Linked by Eugenia Loli on Wed 11th Jan 2006 18:06 UTC
Red Hat Red Hat is letting Novell's Mono software only into its noncommercial Fedora product line, the Linux seller said Tuesday. Red Hat has no plans at this time to include the Novell software in Red Hat Enterprise Linux, company spokeswoman Gillian Farquhar said, meaning that there are no plans right now to make it a standard part of the commercially supported product from the Linux leader.
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RE[10]: Mono is useful on Linux
by viton on Thu 12th Jan 2006 10:39 UTC in reply to "RE[9]: Mono is useful on Linux"
viton
Member since:
2005-08-09

"large scale programs has very little to do with static versus dynamically typed languages"
Dynamic typing can result in a lot of unpredictable bugs what can be avoided in static type system and of course it has a much lower performance.

Reply Parent Score: 1

Mystilleef Member since:
2005-06-29

Can you give examples?

Reply Parent Score: 1

rhavyn Member since:
2005-07-06

Dynamic typing can result in a lot of unpredictable bugs what can be avoided in static type system and of course it has a much lower performance.

The fact that dynamic typing causes more bugs is a myth, there is no research which backs this up. As for speed, there is no reason why a dynamic language can't use the same JIT techniques as Java does giving it the same speed. As a matter of fact, it was a dynamic language (Smalltalk) which first used a JIT. Hotspot was originally a Smalltalk JIT which Sun bought in order to make Java run at some type of reasonable speed.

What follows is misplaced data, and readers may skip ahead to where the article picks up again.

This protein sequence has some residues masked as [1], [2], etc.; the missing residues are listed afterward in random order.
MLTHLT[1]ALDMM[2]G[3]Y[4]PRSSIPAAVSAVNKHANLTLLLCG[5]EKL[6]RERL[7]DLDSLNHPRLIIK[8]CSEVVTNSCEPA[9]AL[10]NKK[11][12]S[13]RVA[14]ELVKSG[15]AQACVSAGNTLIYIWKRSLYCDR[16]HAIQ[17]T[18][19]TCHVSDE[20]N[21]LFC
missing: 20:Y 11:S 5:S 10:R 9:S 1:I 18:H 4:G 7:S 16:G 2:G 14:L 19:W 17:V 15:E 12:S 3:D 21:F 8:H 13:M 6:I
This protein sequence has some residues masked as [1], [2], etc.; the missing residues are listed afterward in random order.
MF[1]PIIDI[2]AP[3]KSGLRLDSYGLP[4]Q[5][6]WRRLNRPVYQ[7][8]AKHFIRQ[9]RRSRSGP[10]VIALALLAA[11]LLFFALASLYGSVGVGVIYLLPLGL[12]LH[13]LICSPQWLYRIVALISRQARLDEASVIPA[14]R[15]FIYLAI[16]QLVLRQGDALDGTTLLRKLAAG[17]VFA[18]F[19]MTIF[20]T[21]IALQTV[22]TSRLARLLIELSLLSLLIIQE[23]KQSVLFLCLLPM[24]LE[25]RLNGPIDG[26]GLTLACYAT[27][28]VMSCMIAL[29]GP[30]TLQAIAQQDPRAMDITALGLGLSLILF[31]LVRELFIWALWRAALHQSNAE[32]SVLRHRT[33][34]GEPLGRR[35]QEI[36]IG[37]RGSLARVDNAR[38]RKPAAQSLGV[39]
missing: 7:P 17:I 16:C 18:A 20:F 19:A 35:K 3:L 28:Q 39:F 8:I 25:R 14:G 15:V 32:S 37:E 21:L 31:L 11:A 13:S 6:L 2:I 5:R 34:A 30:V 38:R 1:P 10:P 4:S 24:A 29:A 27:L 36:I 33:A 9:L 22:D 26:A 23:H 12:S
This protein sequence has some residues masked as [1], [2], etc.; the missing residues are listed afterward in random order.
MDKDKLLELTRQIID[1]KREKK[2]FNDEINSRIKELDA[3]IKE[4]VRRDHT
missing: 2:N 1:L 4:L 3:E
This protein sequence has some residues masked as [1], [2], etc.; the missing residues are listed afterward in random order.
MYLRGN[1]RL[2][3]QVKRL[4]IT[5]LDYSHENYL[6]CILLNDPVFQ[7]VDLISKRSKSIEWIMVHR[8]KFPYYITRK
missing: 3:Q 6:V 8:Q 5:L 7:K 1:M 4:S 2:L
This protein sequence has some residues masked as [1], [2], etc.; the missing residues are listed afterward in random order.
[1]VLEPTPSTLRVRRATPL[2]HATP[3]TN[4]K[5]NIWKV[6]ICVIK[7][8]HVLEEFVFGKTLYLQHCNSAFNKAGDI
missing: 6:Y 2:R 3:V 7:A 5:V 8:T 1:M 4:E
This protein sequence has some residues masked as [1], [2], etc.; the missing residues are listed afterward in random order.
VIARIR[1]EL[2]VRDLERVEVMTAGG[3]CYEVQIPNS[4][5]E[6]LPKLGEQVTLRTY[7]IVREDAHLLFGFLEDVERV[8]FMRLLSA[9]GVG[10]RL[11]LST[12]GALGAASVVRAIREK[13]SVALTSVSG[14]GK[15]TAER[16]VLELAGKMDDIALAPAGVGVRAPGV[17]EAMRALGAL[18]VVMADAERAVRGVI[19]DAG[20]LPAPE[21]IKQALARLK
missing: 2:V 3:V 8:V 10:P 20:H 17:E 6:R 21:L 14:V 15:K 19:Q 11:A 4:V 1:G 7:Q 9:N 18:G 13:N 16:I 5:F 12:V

Reply Parent Score: 1

Get a Life Member since:
2006-01-01

Dynamic languages rely on a superset of the techniques a JVM JITC would need to obtain similar levels of execution performance. This is because of the differences in message resolution as well as the differences in the presence of type information. Most research in JITC was done for dynamically-typed languages, namely Self as it pertains to Java, to make it "run at some type of reasonable speed." Animorphic applied the research its members had done in Self in the development of a SmallTalk-dialect environment called StrongTalk, which Sun later acquired and adapted as HotSpot.

Reply Parent Score: 1